The1st meeting of the Special Subcommittee on Energy was held on Friday, June 16, 2006, at<MeetTime> 10:00 AM, in Room 131 of the Capitol Annex. Representative Tanya G. Pullin, Chair, called the meeting to order, and the secretary called the roll.
Members:Senator Robert Stivers II, Co-Chair; Representative Tanya G. Pullin, Co-Chair; Senators Charlie Borders, Denise Harper Angel, Ernie Harris, Vernie McGaha, Katie Stine, and Johnny Ray Turner; Representatives Royce W. Adams, Eddie Ballard, Carolyn Belcher, James E. Bruce, Dwight D. Butler, Bob M. DeWeese, J. R. Gray, Lonnie Napier, Rick G. Nelson, Fred Nesler, Tom Riner, Brandon D. Smith, and Brent Yonts.
Guests: Jason Moseley, Director, Division of Policy Development, Cabinet for Health and Family Services; John Benjamin, Energy Program Manager, Kentucky Association for Community Action; Kip Bowmar, Executive Director, Kentucky Association for Community Action; James C. Cobb, Director, Kentucky Geological Survey; Cam Metcalf, University of Louisville, Mahendra Sunkara, Associate Professor of Chemical Engineering, University of Louisville; Researchers — Dr. Sue Nokes and Dr. Donald Colliver.
LRC Staff: Taylor Moore; J. Clark Baird; and Kelly Blevins, Committee Assistant.
Jason Moseley, Director, Division of Policy Development, Department for Community Based Services, Cabinet for Health and Family Services, stated that the Department had completed and submitted the FFY 2007 Low Income Home Energy Program (LIHEAP) Assistance Block Grant. He stated that the state’s plan is based on an estimated allocation of approximately $24 million dollars, which has been the amount received in the past.
Kip Bowmar, Executive Director, Kentucky Association for Community Action, stated that the additional $10 million appropriated by the General Assembly to help supplement the LIHEAP program for SFY 2005-2006, had enabled the program to assist an additional 20,000 households.
The SFY 2006 Low Income Home Energy Assistance Program (LIHEAP) Semi-Annual Block Grant Status Report was approved, without objection, by voice vote upon motion made by Rep. Eddie Ballard, and seconded by Rep. Royce Adams.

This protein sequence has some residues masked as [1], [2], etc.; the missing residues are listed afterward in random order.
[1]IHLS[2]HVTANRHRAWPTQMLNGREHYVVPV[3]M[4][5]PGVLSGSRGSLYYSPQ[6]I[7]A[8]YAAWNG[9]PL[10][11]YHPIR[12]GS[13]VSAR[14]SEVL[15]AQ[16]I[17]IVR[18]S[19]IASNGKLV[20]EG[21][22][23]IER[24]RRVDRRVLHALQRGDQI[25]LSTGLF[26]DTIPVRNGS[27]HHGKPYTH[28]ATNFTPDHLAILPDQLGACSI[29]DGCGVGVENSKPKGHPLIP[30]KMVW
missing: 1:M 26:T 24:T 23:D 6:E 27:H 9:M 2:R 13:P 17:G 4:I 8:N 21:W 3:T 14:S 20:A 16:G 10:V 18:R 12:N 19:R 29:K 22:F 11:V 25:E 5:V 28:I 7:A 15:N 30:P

Rep. Adams asked if any consideration had been given to raising the benefit level for households that use propane, fuel oil or kerosene.
Mr. Bowmar stated that if resources are available, the Program will continue to deliver 200 gallons of fuel for crisis applicants.
James C. Cobb, Director, Kentucky Geological Survey, stated that the Commonwealth of Kentucky still has abundant coal reserves. He stated that since 1990, coal production had dropped from 175 million tons per year to 114 million tons. He stated that deep coal production would most likely continue to increase, while surface production would either level out or go down. He stated that Eastern Kentucky Coal fields produce coal in thinner seams and of higher quality, while the Western Kentucky Coal fields produce thicker and lower quality coal.
Mr. Cobb explained that some of the new technologies that will help Kentucky include: (1) fluidized bed combustion technology, that uses coal of any quality and converts it to power; (2) Integrated Gasification Combined Cycle (IGCC), that coverts coal to gas resulting in clean energy. He said that a company has already requested a permit to begin constructing an IGCC power plant in Kentucky using coal and residential waste; and (3) Kentucky’s coal bed methane could also play a significant role as a gas resource. He said that Kentucky is working toward getting permits and statutes in place in order for coal producers to explore coal bed methane.
Sen. Stine asked if using ground-up tires was still a viable option for making coal burn hotter; and was it being done in Kentucky.
Mr. Cobb stated that some of the new plants planned for Kentucky could burn coal, coal refuse, municipal waste and tires. He stated that he would have to defer to his colleagues in the Engineering and Technology areas for any additional information.
Chairman Pullin asked Mr. Cobb for an up-date on the FutureGen project.
Mr. Cobb stated that if Kentucky is selected for the FutureGen demonstration site, the plant would be located on the Cash Creek site in Henderson County, Kentucky. He also stated that if Kentucky was chosen as a finalist, the state would have to spend $600,000 to $1 million dollars to conduct certain tests on the site.
Chairman Pullin explained that the state would be responsible for 80 percent of the money, and The Industrial Alliance would put in approximately 20 percent, and manage the project. The 200 megawatt plant would be the center of clean coal technology research for the world because the Industrial Alliance is actually an international group.